T-Mobile announced this morning that it’s bought out TV tech company Layer3, with the intention of launching an-new cable service sometime next year. It’s a dramatic announcement for T-Mobile, a company that so far has narrowly focused on being a wireless network, with impressive success.
Exactly what T-Mobile will be offering isn’t totally clear yet, but it’s definitely going to be some kind of live TV streaming package. It also likely won’t be cheap: Layer3’s existing service starts at $75 a month, and T-Mobile CEO John Legere was throwing around the idea of 250 channels for his new service. That won’t come cheap.
It’s clear from the press release and T-Mobile’s teaser video for the service how it’s planning on going about this. It wants to “disrupt” the existing cable companies by taking all the “pain points” that currently exist, and turning it around. That means T-Mobile’s focus is likely to be on no monthly contracts, good customer service, efficient billing, and a killer tech UI. It’s more or less what T-Mobile did to wireless carriers back in 2014, and it’s hoping that it will be the magic combo that lets an outsider finally crack the world of live-streaming TV.
Unfortunately, the recipe T-Mobile used for wireless might not work in cable. While everyone does undoubtedly hate their cable provider, the problem is that live-streaming TV services run by outsiders already exist. YouTube TV, Fubo, Hulu’s live TV program, AT&T DirecTV Now, and a handful more companies already offer streaming TV. They’re cheap, they have good customer service, and include high-tech features like unlimited cloud DVR.
Saying that you’re going to be disruptive is one thing, but T-Mobile has a lot of work to do to provide proof. Buying Layer3 was a smart way to get its foot in the door, since Layer3 has existing relationships with content providers that it’ll be able to leverage in order to get channels for T-Mobile to offer.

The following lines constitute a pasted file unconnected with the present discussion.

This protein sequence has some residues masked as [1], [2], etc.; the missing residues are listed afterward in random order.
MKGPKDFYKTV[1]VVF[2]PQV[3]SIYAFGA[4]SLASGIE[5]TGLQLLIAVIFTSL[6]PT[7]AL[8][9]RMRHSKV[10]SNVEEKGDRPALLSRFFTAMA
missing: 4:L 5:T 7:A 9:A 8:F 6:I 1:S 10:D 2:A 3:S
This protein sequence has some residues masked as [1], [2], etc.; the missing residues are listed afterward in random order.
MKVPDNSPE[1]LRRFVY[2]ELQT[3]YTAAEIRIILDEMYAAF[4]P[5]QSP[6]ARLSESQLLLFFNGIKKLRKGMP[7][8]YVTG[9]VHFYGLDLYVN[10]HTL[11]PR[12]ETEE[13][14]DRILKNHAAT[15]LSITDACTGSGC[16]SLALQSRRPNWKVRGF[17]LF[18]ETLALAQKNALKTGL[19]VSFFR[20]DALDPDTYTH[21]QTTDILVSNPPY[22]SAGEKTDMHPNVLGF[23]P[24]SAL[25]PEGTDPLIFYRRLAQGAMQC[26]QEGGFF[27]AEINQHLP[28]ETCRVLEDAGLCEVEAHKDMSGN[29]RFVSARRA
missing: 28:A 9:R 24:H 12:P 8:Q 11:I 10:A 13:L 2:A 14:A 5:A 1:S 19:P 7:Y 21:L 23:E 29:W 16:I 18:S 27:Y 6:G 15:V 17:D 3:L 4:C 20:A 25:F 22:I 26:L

But just having access to content providers isn’t going to solve the number-one problem with every live-streaming TV service: it’s too much like cable. The biggest complaint that customers have about the pricing system used in cable are the channel bundles. Most people would prefer to buy channels literally a la carte without having to pay $20 a month extra for each additional channel bundle, when all you want is one additional channel.
It’s a subscription model that infuriates customers, but it keeps the content providers alive. Many of the channels wouldn’t be profitable at individual prices, so no self-respecting content owner is going to offer up individual channels for a remotely reasonable sum — especially not to a brand-new company with a limited number of subscribers.
So that means that T-Mobile is trying to go up against existing cable companies and brand-new streaming TV companies — including Google! — with nothing to promise apart from great customer service and no monthly contracts. That would work if this were 2014 all over again, but I think T-Mobile will have an unpleasant awakening.